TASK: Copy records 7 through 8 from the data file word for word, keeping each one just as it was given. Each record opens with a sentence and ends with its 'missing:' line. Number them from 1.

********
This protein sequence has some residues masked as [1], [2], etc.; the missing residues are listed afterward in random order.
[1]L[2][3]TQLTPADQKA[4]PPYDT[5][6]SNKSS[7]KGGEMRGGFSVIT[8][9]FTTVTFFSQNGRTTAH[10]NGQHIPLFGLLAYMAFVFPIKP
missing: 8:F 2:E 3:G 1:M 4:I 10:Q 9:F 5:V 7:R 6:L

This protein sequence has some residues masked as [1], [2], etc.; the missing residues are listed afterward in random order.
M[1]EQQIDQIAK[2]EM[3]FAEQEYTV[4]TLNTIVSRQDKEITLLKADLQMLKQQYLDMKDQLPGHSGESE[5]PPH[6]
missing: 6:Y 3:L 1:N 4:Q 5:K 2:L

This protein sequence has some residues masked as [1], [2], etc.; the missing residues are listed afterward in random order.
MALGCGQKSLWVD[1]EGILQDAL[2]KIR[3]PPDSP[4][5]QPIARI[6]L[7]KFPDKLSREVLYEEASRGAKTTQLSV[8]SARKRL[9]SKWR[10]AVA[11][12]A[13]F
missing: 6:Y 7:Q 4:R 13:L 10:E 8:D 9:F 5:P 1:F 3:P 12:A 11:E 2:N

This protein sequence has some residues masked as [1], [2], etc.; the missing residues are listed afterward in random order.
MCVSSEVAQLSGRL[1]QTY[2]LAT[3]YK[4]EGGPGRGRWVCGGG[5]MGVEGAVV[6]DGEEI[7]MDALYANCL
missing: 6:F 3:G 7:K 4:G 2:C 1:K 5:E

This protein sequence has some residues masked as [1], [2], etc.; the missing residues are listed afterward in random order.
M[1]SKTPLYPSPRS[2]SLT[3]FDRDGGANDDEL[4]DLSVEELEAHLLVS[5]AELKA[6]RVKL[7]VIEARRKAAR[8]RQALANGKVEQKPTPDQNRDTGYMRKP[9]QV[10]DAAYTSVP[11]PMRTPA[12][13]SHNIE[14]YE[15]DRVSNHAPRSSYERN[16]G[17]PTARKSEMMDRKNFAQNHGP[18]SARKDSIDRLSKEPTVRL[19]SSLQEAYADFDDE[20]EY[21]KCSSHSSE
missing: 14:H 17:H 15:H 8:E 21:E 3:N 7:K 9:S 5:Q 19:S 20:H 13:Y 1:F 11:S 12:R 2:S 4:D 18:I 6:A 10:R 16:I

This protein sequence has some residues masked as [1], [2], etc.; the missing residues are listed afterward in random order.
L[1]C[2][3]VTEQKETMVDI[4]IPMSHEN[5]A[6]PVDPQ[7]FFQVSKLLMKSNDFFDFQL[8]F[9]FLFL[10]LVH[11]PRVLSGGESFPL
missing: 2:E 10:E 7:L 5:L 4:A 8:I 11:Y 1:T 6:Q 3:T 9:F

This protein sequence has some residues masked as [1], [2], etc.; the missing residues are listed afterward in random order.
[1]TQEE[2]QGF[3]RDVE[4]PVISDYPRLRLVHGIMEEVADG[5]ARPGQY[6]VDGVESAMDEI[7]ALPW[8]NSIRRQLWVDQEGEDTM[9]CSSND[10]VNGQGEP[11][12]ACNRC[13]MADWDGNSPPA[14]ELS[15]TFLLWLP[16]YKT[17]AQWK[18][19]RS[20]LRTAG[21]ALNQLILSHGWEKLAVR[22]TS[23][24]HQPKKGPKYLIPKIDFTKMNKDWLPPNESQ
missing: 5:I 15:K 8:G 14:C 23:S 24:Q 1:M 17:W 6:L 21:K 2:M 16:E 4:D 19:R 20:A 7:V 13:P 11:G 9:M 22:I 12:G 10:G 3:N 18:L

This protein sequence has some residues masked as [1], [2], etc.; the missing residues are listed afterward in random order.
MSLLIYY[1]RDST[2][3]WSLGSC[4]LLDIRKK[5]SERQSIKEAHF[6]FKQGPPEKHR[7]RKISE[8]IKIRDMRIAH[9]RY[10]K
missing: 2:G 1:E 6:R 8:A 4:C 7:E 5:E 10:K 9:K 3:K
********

This protein sequence has some residues masked as [1], [2], etc.; the missing residues are listed afterward in random order.
[1]TQEE[2]QGF[3]RDVE[4]PVISDYPRLRLVHGIMEEVADG[5]ARPGQY[6]VDGVESAMDEI[7]ALPW[8]NSIRRQLWVDQEGEDTM[9]CSSND[10]VNGQGEP[11][12]ACNRC[13]MADWDGNSPPA[14]ELS[15]TFLLWLP[16]YKT[17]AQWK[18][19]RS[20]LRTAG[21]ALNQLILSHGWEKLAVR[22]TS[23][24]HQPKKGPKYLIPKIDFTKMNKDWLPPNESQ
missing: 5:I 15:K 8:G 14:C 23:S 24:Q 1:M 17:W 6:L 21:K 2:M 16:E 4:D 19:R 20:A 7:V 13:P 11:G 9:M 22:I 12:G 10:G 3:N 18:L

This protein sequence has some residues masked as [1], [2], etc.; the missing residues are listed afterward in random order.
MSLLIYY[1]RDST[2][3]WSLGSC[4]LLDIRKK[5]SERQSIKEAHF[6]FKQGPPEKHR[7]RKISE[8]IKIRDMRIAH[9]RY[10]K
missing: 2:G 1:E 6:R 8:A 4:C 7:E 5:E 10:K 9:K 3:K